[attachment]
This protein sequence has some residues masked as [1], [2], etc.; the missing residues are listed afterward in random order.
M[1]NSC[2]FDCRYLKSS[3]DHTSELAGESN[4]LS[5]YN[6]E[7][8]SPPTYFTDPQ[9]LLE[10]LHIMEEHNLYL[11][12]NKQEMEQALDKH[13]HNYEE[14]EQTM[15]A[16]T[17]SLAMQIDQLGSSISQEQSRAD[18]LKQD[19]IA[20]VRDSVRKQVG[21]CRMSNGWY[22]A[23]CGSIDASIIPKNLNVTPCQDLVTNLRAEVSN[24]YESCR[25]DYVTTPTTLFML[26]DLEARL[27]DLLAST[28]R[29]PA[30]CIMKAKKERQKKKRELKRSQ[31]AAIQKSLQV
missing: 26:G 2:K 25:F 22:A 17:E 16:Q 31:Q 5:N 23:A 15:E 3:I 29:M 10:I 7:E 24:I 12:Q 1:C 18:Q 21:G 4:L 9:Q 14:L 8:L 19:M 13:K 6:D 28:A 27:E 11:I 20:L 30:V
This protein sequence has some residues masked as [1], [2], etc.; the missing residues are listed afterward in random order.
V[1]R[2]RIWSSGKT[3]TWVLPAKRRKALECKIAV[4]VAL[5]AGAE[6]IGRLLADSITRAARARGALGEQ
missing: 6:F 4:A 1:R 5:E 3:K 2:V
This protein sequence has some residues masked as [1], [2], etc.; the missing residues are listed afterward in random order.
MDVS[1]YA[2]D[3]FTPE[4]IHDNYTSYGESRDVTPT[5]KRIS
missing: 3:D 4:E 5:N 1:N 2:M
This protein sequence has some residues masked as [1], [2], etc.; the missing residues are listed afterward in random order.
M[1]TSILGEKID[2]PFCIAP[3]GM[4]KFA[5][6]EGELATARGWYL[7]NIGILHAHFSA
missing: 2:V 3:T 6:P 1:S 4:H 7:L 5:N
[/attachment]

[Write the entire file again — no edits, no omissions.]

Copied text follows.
This protein sequence has some residues masked as [1], [2], etc.; the missing residues are listed afterward in random order.
M[1]NSC[2]FDCRYLKSS[3]DHTSELAGESN[4]LS[5]YN[6]E[7][8]SPPTYFTDPQ[9]LLE[10]LHIMEEHNLYL[11][12]NKQEMEQALDKH[13]HNYEE[14]EQTM[15]A[16]T[17]SLAMQIDQLGSSISQEQSRAD[18]LKQD[19]IA[20]VRDSVRKQVG[21]CRMSNGWY[22]A[23]CGSIDASIIPKNLNVTPCQDLVTNLRAEVSN[24]YESCR[25]DYVTTPTTLFML[26]DLEARL[27]DLLAST[28]R[29]PA[30]CIMKAKKERQKKKRELKRSQ[31]AAIQKSLQV
missing: 26:G 2:K 25:F 22:A 17:E 16:Q 31:Q 5:N 23:A 15:E 3:I 29:M 10:I 7:E 24:I 12:Q 1:C 18:Q 21:G 4:L 9:Q 14:L 8:L 19:M 13:K 6:D 28:A 27:E 11:I 20:L 30:V
This protein sequence has some residues masked as [1], [2], etc.; the missing residues are listed afterward in random order.
V[1]R[2]RIWSSGKT[3]TWVLPAKRRKALECKIAV[4]VAL[5]AGAE[6]IGRLLADSITRAARARGALGEQ
missing: 6:F 4:A 1:R 5:E 3:K 2:V
This protein sequence has some residues masked as [1], [2], etc.; the missing residues are listed afterward in random order.
MDVS[1]YA[2]D[3]FTPE[4]IHDNYTSYGESRDVTPT[5]KRIS
missing: 3:D 4:E 5:N 1:N 2:M
This protein sequence has some residues masked as [1], [2], etc.; the missing residues are listed afterward in random order.
M[1]TSILGEKID[2]PFCIAP[3]GM[4]KFA[5][6]EGELATARGWYL[7]NIGILHAHFSA
missing: 2:V 3:T 6:P 1:S 4:H 7:L 5:N